(English Standard Version)

In the 1928 Book of Common Prayer, the Book of Common Prayer 2011, and in The Divine Hours series edited by Phyllis Tickle, I found several Collects to pray on Michaelmas, and I liked this one the best -- from Divine Hours: Prayers for Summertime, Midday Prayer for Monday nearest September 28:

Everlasting God, you have ordained and constituted the ministries of the angels and men in a wonderful order. Mercifully grant now that, as your holy angels always serve and worship you in heaven, so by your appointment they may help and defend us on earth; through Jesus Christ our Lord, who lives and reigns with you and the Holy Spirit, one God, for ever and ever. Amen.

The Christian season of Michaelmas lasts from 29 September all the way to the beginning of Advent, so we have much time to pray this song during Morning Prayer, immediately following the First Reading of Holy Scripture in the Book of Common Prayer 2011

The Angels' Song of the Lamb (Magna et mirabilia):
Great and amazing are your deeds, 
O Lord God the Almighty.
Just and true are your ways,
O King of the nations.
Who will not fear, O Lord, and glorify your Name?
For you alone are holy.
All nations will come and worship you,
     for your righteous acts have been revealed. (Revelation 15.3-4)

So there -- we have the historical and spiritual background of Michaelmas as well as Scripture and prayer with which to celebrate this day and season, remembering that although the Archangels are both wonderful in their beauty and terrible in their fury, they are created beings, made by the King of kings and the Lord of lords for His purposes and for our help. We humans, formed in the likeness of God, were created but "a little lower than the angels, crowned with glory and honor" (Psalm 8:5), made by the Magnificent One, the Lord God of Hosts.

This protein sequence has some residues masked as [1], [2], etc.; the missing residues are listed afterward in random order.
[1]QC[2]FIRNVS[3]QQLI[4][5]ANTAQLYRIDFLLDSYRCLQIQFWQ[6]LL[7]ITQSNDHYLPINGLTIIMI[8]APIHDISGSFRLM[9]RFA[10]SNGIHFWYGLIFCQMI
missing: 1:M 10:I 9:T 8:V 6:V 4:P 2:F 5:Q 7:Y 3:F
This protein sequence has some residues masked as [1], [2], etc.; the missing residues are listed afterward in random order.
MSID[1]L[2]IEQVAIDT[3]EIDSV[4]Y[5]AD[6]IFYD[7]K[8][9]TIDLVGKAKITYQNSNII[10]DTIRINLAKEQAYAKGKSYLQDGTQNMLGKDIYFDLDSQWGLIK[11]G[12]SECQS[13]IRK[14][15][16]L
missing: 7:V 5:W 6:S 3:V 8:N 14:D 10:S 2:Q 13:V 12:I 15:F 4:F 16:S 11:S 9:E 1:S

Saturday, October 7, 2017

Yes--Another Bundle of Book Reviews!

(Image: my Darcy quote necklace, courtesy of Cass Grafton and Ada Bright upon the release of their wonderful book, The Particular Charm of Miss Jane Austen.)

I read voraciously, and I'm struggling to catch up with my spring and summer reading that I reviewed on Goodreads--some in more detail than others, depending upon how quickly I flew through them. My "summer treat" of a month (okay, I admit it: two months!) of Kindle Unlimited resulted in briefer reviews with fewer details, especially since I don't have access to the books to look up a few facts here and there; when I'm reading up to four to five books per week, they often blend together. (Certainly the Pride and Prejudice variations get all mushed up in my head since they pretty much feature the same characters each time!)